Wis. Counties Get Federal Funding for June Flooding

By KBJR News 1

August 15, 2013 Updated Aug 15, 2013 at 6:53 PM CST

Morse, WI (NNCNOW.com) - State and FEMA representatives are helping townships in Northwestern Wisconsin put flood relief to good use after a number of counties suffered damage back in June.

The visit comes just days after President Obama signed off on Major Disaster funding for the State of Wisconsin.

Eight Wis. continues suffered significant damage in the June floods, Ashland County being one of them.

"The estimate for damage was totaled at roughly around $124,000," said Dorothy Tank, Ashland County Emergency Management Director.

Five towns in the county suffered the most damage, including Marengo.

"Culverts couldn't handle it so we had roads washing out. We had one road in the southern part of the township that did wash out, totally out," said Stephen Walston, Boar Chair for the Town of Marengo.

On Wednesday, representatives from the state of Wisconsin Emergency Management and FEMA traveled to Ashland county to talk with elected officials about how to get help with funding.

"We'll do kick off meetings where they physically meet with the FEMA people; show damages, discuss what happened to them and what it will take to put it back to pre–existing conditions, better than what was there, or work that was already done," said Robbie Stoikes, Public Assistance Officer for the State of Wis.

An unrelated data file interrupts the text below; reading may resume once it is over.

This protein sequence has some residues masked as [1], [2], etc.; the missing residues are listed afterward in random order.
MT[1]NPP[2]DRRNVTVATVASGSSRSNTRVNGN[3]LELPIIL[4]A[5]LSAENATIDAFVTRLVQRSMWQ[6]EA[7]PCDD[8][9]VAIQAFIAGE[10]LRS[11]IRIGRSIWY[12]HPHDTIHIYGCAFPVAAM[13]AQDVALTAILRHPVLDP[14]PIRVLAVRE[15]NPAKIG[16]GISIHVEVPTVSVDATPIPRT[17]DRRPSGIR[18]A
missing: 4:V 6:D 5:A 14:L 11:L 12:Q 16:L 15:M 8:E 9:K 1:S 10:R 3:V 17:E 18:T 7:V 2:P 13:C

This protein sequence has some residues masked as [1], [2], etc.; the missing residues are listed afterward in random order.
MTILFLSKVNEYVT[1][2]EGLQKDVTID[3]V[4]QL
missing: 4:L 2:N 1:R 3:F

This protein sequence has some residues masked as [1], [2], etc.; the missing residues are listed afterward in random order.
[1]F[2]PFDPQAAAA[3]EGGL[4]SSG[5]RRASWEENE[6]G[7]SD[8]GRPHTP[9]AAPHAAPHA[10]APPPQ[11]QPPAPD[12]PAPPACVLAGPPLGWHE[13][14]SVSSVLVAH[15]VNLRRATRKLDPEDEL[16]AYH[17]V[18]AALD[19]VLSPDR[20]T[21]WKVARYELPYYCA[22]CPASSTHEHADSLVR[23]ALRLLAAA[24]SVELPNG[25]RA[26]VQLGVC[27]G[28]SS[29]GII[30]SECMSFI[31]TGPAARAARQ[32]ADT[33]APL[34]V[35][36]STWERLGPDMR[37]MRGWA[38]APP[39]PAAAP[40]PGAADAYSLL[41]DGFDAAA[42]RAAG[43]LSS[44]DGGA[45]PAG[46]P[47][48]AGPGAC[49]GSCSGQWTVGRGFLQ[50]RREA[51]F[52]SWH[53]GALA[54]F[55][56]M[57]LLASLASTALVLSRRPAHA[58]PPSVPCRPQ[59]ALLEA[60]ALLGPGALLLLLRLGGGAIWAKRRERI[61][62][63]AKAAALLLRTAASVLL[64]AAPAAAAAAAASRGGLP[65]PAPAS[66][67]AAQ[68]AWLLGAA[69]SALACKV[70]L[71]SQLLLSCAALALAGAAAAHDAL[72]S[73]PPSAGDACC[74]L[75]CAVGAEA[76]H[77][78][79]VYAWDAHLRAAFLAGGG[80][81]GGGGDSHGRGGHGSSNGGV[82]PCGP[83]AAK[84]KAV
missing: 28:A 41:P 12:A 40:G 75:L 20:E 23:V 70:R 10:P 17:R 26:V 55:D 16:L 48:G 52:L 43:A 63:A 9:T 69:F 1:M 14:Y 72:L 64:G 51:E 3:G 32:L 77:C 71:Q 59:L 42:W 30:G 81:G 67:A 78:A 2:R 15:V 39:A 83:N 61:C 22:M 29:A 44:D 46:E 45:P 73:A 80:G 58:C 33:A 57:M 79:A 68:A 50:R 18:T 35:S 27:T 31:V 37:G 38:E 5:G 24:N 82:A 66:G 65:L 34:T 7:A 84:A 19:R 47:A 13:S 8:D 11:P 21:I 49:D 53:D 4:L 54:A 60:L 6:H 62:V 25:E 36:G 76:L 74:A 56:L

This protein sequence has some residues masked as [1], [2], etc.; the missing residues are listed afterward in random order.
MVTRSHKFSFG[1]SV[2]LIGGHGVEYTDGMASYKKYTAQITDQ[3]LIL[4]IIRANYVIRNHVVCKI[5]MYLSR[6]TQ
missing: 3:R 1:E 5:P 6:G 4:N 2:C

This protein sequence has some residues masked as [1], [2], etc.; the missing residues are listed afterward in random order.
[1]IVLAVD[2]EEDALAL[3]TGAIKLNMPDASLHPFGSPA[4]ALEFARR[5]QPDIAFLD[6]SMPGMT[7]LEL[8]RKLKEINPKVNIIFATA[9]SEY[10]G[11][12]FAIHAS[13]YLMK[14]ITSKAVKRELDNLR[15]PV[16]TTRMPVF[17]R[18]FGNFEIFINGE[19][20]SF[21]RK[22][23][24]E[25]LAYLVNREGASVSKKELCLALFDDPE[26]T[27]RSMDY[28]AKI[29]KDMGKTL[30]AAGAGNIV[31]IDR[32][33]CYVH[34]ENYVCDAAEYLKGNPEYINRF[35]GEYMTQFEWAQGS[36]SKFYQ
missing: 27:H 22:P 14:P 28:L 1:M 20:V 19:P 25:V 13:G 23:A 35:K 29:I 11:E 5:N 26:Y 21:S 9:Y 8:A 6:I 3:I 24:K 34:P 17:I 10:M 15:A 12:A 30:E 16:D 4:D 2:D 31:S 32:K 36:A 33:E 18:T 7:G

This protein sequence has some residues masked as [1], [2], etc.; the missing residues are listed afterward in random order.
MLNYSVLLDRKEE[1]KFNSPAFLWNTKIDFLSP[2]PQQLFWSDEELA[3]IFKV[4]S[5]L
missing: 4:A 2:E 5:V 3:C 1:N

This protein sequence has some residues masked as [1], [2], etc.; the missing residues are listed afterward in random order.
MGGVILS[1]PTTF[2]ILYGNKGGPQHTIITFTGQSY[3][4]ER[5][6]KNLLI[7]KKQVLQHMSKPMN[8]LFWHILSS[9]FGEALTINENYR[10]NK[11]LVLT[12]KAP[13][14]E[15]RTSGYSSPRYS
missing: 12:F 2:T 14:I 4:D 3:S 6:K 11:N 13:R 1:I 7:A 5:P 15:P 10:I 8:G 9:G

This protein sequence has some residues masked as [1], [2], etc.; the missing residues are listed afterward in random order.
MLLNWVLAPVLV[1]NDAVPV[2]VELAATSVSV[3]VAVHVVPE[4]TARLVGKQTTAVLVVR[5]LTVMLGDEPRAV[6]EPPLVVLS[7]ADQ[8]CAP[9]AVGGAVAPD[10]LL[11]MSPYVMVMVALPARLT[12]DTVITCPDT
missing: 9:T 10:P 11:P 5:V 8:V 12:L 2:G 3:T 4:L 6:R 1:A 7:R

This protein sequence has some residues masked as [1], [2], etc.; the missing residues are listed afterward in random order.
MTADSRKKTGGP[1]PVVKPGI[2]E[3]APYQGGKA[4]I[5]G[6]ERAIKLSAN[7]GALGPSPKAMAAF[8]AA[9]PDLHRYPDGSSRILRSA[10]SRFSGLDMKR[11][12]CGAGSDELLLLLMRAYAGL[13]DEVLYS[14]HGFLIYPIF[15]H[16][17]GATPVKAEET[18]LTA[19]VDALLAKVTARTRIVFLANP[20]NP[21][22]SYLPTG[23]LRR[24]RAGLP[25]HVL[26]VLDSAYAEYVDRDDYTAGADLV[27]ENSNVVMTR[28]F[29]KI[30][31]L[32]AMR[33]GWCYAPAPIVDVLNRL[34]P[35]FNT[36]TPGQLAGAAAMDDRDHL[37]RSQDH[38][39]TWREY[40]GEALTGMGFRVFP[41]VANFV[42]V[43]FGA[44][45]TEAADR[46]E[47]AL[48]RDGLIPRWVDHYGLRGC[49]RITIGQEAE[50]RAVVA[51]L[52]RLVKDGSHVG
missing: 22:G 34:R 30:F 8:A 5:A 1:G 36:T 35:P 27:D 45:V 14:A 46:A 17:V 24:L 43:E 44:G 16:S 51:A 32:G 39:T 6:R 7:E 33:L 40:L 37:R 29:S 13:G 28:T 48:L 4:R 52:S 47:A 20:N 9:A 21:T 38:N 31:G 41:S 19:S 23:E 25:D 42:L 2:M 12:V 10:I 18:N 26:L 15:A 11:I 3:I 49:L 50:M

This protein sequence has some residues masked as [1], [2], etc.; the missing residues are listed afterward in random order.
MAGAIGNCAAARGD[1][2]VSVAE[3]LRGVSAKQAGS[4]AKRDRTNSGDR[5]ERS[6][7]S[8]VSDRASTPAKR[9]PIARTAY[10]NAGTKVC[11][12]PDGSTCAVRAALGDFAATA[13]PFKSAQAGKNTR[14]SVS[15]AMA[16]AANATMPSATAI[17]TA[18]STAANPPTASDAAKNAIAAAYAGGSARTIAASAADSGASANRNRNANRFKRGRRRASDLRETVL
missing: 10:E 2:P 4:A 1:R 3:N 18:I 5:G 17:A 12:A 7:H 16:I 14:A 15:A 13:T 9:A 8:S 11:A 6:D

FEMA will cover 75 percent of the eligible costs incurred by the flooding this last June. Another 25 percent will be split between the state and the towns themselves.

In the town of Marengo, work is already underway on roads that were washed out in the floods of 2012, but coupled with this past June's flood more work is needed.

"We have done quite a bit of work to make things passable, but that was more of an emergency fix. Now we have to go back and once it's approved and do it right to make the roads better," said Walston.

They hope this year's round of funding will help make roads better and able to withstand future problems.

"We are hoping that with the FEMA reimbursement funds we will be able implement similar measures to repair this site to prevent it from becoming a big problem like this one did last year," said Tank.

State and FEMA representatives will be at the Bayfield Emergency Operations Center at 1:30 Thursday to talk with those county officials.

Posted to the web by Kati Anderson.
kanderson@kbjr.com

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